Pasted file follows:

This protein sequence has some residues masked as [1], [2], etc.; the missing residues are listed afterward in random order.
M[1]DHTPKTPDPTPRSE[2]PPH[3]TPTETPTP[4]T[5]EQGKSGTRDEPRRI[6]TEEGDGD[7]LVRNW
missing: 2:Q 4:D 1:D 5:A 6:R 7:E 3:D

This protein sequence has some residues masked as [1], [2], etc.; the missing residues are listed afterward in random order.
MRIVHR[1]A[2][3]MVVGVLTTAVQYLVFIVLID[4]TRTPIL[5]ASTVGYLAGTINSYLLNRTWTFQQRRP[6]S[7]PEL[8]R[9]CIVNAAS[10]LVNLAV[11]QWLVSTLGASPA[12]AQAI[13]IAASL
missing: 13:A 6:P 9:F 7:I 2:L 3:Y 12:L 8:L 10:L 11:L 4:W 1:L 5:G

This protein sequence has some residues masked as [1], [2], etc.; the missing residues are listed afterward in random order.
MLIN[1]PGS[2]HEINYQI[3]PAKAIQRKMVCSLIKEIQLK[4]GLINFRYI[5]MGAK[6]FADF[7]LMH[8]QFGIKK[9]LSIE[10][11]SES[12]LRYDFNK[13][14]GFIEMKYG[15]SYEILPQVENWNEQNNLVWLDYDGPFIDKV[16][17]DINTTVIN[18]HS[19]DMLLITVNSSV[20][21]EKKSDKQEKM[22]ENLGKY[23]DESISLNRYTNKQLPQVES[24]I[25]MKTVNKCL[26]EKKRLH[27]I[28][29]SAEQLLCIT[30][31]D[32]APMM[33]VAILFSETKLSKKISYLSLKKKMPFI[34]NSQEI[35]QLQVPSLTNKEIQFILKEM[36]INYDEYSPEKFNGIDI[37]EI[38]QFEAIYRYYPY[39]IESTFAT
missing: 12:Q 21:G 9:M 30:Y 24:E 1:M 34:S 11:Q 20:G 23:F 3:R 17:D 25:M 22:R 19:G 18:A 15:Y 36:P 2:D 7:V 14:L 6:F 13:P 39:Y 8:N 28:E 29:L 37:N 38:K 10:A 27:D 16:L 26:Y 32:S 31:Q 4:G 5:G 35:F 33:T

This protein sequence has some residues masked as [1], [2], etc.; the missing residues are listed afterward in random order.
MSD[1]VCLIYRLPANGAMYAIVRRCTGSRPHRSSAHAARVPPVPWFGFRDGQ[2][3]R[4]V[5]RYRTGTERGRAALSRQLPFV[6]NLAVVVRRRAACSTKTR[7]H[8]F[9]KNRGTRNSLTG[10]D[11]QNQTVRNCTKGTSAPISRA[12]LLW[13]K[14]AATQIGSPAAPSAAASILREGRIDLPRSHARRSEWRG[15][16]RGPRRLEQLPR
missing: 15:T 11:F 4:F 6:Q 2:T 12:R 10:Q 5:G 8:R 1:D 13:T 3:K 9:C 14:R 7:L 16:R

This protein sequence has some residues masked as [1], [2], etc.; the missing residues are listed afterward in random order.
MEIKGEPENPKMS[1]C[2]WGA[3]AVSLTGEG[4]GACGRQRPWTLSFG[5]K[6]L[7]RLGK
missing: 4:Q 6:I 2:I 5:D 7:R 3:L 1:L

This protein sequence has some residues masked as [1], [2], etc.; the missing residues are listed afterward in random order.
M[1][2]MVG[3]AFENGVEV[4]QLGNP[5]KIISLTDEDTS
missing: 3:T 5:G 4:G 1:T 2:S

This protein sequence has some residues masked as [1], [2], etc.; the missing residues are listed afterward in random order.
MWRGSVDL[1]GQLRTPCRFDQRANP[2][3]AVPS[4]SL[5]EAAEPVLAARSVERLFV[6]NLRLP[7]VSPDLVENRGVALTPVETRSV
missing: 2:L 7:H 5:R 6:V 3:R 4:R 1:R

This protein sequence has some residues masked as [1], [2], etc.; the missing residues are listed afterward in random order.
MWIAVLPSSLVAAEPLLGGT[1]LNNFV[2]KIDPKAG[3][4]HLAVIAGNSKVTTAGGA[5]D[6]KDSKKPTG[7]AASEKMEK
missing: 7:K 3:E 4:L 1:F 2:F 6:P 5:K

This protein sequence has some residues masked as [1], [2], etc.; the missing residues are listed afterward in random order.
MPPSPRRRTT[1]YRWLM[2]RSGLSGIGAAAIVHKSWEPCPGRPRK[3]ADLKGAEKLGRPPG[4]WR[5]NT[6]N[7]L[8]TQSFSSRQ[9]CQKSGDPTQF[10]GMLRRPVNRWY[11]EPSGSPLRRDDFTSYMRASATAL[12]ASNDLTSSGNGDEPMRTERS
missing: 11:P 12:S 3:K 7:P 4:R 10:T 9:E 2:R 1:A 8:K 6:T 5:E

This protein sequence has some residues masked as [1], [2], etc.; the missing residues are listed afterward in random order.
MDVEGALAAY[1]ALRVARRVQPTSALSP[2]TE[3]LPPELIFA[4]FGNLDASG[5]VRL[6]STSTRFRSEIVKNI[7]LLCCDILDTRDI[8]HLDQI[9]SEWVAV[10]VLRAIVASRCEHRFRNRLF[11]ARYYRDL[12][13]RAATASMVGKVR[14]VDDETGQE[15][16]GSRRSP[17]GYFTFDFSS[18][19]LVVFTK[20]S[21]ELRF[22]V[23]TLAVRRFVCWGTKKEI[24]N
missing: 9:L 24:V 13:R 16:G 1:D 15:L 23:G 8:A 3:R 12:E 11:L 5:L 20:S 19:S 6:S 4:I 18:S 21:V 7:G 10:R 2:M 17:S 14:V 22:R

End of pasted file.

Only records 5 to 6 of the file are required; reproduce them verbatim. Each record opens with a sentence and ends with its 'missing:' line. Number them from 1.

This protein sequence has some residues masked as [1], [2], etc.; the missing residues are listed afterward in random order.
MEIKGEPENPKMS[1]C[2]WGA[3]AVSLTGEG[4]GACGRQRPWTLSFG[5]K[6]L[7]RLGK
missing: 4:Q 6:I 2:I 5:D 7:R 3:L 1:L

This protein sequence has some residues masked as [1], [2], etc.; the missing residues are listed afterward in random order.
M[1][2]MVG[3]AFENGVEV[4]QLGNP[5]KIISLTDEDTS
missing: 3:T 5:G 4:G 1:T 2:S